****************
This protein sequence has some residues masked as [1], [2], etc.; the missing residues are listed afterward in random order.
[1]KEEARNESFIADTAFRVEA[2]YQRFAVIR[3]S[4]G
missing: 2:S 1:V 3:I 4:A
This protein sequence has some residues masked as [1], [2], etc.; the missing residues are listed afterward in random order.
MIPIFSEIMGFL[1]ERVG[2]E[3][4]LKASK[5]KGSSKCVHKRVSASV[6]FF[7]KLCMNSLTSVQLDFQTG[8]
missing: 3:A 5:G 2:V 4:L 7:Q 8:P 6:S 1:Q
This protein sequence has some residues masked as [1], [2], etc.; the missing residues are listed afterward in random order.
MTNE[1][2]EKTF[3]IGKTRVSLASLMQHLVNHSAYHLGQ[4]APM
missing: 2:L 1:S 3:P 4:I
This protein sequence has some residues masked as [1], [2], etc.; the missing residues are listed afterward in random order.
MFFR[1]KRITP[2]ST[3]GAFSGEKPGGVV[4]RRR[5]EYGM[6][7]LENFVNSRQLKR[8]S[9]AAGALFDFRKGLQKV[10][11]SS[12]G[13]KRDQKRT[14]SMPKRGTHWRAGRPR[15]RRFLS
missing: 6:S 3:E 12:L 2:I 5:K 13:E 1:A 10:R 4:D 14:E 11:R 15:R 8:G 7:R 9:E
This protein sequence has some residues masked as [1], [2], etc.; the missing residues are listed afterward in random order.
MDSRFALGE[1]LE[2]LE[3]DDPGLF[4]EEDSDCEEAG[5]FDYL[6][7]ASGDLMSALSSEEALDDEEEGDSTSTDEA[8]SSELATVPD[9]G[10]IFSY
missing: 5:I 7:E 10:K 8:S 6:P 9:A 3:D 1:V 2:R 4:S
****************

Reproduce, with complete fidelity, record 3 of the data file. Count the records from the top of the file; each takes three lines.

This protein sequence has some residues masked as [1], [2], etc.; the missing residues are listed afterward in random order.
MTNE[1][2]EKTF[3]IGKTRVSLASLMQHLVNHSAYHLGQ[4]APM
missing: 2:L 1:S 3:P 4:I